• New insurer to have a valuation of about $9.73 billion
  • HDFC to sell some stake in new entity to Standard Life

Housing Development Finance Corp., India’s largest mortgage lender, will control 42.5 percent of the nation’s second-largest insurer that is being created through a merger.

HDFC Standard Life Insurance Co. will merge with Max Life Insurance Co. in two stages, which will create a merged entity with a valuation of about 650 billion rupees ($9.7 billion), HDFC Standard Life Managing Director Amitabh Chaudhry said in Mumbai on Monday. Max Life will first combine with its publicly traded parent Max Financial Services Ltd., which will then merge with HDFC Standard Life, according to a statement from HDFC.

The combination will help realize HDFC’s goal of listing its insurance unit and may spur more mergers and investments in the country’s life insurance sector, estimated at about $50 billion by KPMG. The merged entity will be the biggest insurance company in the private sector, Chaudhry said in June.

Standard Life Plc will control a 24 percent stake in the combined insurer, which will be known as HDFC Life, said Deepak Parekh, chairman of HDFC. The mortgage lender will sell some stake to Standard Life to help the U.K. company increase its stake above 26 percent, he said. Max Life shareholders will get one share of Max Financial for every 4.98 shares held. Max Financial shareholders will then get 2.33 shares of HDFC Life for each share.

‘Supportive Shareholder’

HDFC and Standard Life will be the owners of the listed HDFC Life and Max’s Analjit Singh will continue to be “supportive shareholder” of the merged entity, said Parekh. Max Group will own about 7 percent in the combined insurance company, while Axis Bank Ltd. will hold 1.2 percent stake, Parekh said.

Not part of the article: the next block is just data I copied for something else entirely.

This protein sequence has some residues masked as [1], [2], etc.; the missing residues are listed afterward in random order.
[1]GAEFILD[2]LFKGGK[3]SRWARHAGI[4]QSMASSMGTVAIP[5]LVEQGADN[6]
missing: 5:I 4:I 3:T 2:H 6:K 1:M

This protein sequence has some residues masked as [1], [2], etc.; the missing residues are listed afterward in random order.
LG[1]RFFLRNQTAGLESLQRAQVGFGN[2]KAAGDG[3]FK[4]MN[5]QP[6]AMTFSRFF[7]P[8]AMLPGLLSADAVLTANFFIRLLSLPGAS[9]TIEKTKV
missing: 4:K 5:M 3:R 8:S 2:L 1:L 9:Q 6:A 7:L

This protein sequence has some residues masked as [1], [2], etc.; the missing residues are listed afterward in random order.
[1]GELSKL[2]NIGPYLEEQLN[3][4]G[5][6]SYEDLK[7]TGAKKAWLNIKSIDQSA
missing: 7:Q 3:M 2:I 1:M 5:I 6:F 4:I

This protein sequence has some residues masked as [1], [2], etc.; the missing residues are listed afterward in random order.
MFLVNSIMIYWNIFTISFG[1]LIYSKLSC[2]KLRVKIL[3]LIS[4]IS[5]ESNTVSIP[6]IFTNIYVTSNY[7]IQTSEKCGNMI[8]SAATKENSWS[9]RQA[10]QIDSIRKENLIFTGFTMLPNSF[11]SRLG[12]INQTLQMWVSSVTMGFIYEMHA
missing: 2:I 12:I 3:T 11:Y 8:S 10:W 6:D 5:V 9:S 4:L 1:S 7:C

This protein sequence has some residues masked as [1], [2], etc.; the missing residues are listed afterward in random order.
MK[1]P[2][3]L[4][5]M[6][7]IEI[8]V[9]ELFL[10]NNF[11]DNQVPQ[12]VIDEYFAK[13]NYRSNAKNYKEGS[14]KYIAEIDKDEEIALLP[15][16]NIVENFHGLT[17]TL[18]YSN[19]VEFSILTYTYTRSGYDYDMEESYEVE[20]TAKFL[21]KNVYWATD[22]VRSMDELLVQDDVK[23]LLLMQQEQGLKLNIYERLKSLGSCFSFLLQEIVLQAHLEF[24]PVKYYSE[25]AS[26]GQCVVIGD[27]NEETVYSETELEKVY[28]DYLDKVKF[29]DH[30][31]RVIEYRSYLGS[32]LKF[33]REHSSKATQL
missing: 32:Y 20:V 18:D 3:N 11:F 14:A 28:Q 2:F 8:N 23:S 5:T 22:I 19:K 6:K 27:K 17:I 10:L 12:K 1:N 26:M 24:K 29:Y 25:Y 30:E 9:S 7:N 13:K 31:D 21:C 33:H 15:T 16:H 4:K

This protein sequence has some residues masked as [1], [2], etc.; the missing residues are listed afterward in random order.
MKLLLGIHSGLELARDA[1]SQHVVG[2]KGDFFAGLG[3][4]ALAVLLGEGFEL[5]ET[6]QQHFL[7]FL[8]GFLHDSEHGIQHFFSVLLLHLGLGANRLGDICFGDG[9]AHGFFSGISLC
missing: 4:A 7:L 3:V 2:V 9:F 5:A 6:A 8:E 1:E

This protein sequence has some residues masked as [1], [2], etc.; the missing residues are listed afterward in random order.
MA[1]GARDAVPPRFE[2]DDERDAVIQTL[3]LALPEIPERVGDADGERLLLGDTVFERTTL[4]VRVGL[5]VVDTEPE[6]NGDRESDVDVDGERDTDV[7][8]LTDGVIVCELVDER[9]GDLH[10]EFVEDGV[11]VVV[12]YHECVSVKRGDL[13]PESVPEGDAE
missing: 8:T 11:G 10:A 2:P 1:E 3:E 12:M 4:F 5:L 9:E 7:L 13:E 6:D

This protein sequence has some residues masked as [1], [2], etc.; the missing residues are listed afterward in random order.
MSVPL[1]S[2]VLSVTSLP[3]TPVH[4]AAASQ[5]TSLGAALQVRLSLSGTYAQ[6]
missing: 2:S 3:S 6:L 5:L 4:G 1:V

Max Financial, which has a market value of 145 billion rupees ($2.2 billion) fell 1.7 percent to 542.2 rupees in Mumbai. The company will be broken up into two entities and the arm holding the insurance company will be merged into HDFC Life and the residual business will be merged into Max India Ltd., according to the statement.

Non-compete Fee

The merged entity will also pay the owners of Max Financial 8.5 billion rupees as non-compete and non-solicitation fees. About 5 billion rupees will be paid upfront with the balance in three equal yearly installments.

"We see structural changes in life insurance business over the coming years," said Max Group founder and Chairman emeritus Analjit Singh. "As margins come under pressure managing expense ratio will be important. The merged entity will be able to do that."

HDFC last year sold a 0.95 percent stake in the insurance unit to PremjiInvest, a fund set up by Indian outsourcing billionaire Azim Premji, in a deal that valued the insurer at about 209.5 billion rupees ($3.1 billion), data compiled by Bloomberg show. Edinburgh-based Standard Life boosted its stake in the Indian venture to 35 percent, from 26 percent, in a deal completed in April. Max Life is a joint venture with Mitsui Sumitomo Insurance Co.

Arpwood Capital acted as the lead financial adviser to the deal, according to the statement. Morgan Stanley advised HDFC Life while Ambit Capital Pvt. aided Max Life. Citigroup Inc. and Kotak Mahindra Bank Ltd. provided fairness opinion to the HDFC Life board and CLSA India Pvt. provided fairness opinion to the board of Max Financial Services.

The proposed transaction is expected to be completed in 12 to 15 months and is subject to regulatory approvals.
 

Before it's here, it's on the Bloomberg Terminal. LEARN MORE